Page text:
How to make 2D Physics Games with Box2D

Create 2D Physics Games with Box2D

What makes games feel real is the physics in it. Angry Birds wouldn’t feel as good and definitely have achieved the level of popularity that it has, if there had been no physics in the game. The piggies rolling over, bumping into structures and bringing down entire wooden buildings feel so natural. This is made possible thanks to Physics engine. Mainstream games use much advanced APIs like PhysX and Havok. Browser based games use JavaScript libraries like box2web, Ammo.js, Cannon.js, JigLibJSetc. Box2D is open source 2D physics engine that has been used for implementing 2D game physics across a great many platforms. Some of the games built using the engine are Angry Birds, Happy Wheels, Tiny Wings, Crayon Physics Deluxe, Limbo etc. Box2D has been used on Nintendo DS, Wii, mobile OSes like Android, BB1O and iOS. It has also been ported to many languages and we are going to be looking at one such part – Box2dWeb, a JavaScript port of Box2D.

Why Box2dWeb?

Firstly, we are only working with 2-dimensional physics and Box2dWeb is only programmed to simulate physics in a 2-dimensional world. Its constraint system is called joints and it’s easy to set up and use. Even setting up collision detection is relatively simple since you just have to add a listener to that particular object. It is quite fast to execute and as with any programming language, only poor coding can mess that up. The API is very simple; you can always refer the original C/C++ manual or the manual for the Flash port if you find the JavaScript manual lacking. Overall, it’s a feature rich 2-dimensional physics that is supported on all major browsers.

boxExamples Create 2D Physics Games with Box2D

10 Create 2D Physics Games with Box2D

Starting with Simple Scene:

We’ll get the body tag out of the way first. It’s just the canvas within which the demo takes place.

<body onload=”int();”>

<canvas id=”canvas”width=”600” height=”400”></canvas>


Now, the very first thing that needs to be done is to set up a world in which all of the actions are to take place. To do this we need to create an instance of b2World which in turn requires you to declare a vector along which the force of gravity will act upon all objects (both free-falling and pivoted) within the canvas. Vectors are defined using the b2Vec2 function, which is a 2D column vector with two elements.

var world = new b2World(

new b2Vec2(0,10) //gravity

, true



Create 2D Physics Games with Box2D 1
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After downloading the file you can view the source by pressing Ctrl + U.

Once, this is done, we’ll add a ground surface. We create objects and define their state using b2BodyDef and then create fixtures using b2Fixtutre and define their physical properties like density, friction, restitution etc. using b2FixtureDef. An entire list of all parameters that can be used if available in the documentation.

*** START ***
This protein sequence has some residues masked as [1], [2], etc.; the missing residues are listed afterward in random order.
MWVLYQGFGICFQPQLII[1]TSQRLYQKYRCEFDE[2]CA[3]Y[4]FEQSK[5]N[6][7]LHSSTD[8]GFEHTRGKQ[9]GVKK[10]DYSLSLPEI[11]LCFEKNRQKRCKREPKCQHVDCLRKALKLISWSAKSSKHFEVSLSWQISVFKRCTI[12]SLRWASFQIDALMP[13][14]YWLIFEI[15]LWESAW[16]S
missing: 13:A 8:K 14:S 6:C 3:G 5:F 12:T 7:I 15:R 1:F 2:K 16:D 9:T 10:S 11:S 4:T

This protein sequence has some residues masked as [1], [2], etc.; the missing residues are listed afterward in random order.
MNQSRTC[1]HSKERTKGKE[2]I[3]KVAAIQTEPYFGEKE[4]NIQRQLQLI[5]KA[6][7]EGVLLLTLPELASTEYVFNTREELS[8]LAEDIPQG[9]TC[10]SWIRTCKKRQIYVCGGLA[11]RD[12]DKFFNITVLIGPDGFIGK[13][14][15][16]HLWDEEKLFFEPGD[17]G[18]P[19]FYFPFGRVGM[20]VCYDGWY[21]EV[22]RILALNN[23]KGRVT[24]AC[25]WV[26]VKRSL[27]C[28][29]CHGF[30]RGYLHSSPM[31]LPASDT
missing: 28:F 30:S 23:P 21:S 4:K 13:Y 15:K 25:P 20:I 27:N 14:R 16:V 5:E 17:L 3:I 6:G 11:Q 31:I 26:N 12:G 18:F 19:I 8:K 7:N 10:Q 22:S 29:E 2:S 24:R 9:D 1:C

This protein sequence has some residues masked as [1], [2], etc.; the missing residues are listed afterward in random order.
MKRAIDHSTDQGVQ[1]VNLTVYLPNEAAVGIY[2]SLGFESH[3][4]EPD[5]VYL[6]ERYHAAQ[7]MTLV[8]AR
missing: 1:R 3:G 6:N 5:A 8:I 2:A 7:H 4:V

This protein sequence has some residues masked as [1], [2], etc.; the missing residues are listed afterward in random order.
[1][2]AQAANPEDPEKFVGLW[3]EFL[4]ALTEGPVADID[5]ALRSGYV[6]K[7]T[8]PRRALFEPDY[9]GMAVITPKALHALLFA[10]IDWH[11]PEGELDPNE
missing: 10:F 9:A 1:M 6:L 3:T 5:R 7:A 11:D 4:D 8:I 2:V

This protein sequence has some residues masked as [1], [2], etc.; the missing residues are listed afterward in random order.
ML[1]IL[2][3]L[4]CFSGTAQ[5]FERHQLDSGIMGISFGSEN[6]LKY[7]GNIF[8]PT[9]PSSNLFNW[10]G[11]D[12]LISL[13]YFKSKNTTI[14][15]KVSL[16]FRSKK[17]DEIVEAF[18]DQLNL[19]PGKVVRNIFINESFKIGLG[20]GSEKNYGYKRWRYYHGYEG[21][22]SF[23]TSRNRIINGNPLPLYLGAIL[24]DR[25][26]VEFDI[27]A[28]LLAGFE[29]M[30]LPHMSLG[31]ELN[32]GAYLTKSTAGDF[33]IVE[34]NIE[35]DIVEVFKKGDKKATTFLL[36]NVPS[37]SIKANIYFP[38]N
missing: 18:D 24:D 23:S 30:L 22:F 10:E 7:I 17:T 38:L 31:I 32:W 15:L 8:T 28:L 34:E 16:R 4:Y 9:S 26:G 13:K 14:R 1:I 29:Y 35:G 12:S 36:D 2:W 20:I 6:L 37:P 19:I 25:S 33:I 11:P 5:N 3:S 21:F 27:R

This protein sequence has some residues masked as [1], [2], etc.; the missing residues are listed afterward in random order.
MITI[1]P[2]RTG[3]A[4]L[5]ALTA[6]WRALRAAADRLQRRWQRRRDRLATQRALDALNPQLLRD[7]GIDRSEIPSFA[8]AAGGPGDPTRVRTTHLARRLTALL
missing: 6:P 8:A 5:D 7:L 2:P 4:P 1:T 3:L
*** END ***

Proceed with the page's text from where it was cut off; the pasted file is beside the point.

var fixDef = new b2FixtureDef;

fixDef.density = 1.0;

fixDef.friction = 0.5;

fixDef.restitution = 0.2;

var bodyDef = new b2BodyDef;


/ /create ground

bodyDef.type – b2Body.b2_staticBody;

bodyDef.position.x = 9;

bodyDef.position.y = 13;

fixDef.shape = new b2PolygonShape;

fixDef.shape.SetAsBox(10, 0.5);



make2D Physics Games with Box2D

You can use the same definition to create walls and enclosures. Now we’ll add some objects that have random characteristics. We’re going to be adding ten objects and we’ll be randomizing their shape (quadrilaterals or circles). Further on, even the length/ width/ radius will be randomizing along with the co-ordinates where they are to be initialized.

bodyDef.type = b2Body.b2_dynamicBody;

for(var I = 0; I < 10; ++i)    { // creating 10 objects

if(Math.random() > 0.5) { // randomizing shape using a condition

fixDef.shape = new b2PolygonShape;


Math.random() + 0.1 // set width of box

,   Math.random() + 0.1 //set height of box


} else {

fixDef.shape = newb2CircleShape(

Math.random() + 0.1 //set radius of circle



bodyDef.position.x = Math.random()

*10; //initial position x-co-ordinate

bodyDef.position.y = Math.random()

*10; //initial position y-co-ordinate




An optional step is to setup debugdraw, which paints all the objects so you can observe interactions and subsequently debug. You can also mark out the object that is active and non-active using different colors.


var debugDraw = new b2DebugDraw();





SetFlag(b2DebugDraw.e_shapeBit | b2DebugDraw.e_jointBit);


window.setInterval(update, 1000 / 600);

The last thing that needs to be done is to update the world whenever actions are performed. These can be user generated actions or actions resulting from incidental collisions of objections in the game world.

function update() {


1/60 //frame-rate

, 10    // velocity iterations

, 10   // position iterations






To summarize, we’ve created a world, implemented gravity along a vector. A ground surface was added as a rigid body and then ten random objects were generated that would drop down and collide with the ground. This is the simplest implementation of the JavaScript library and we’d love to see any works that you’ve created using the same library.

As created by digit


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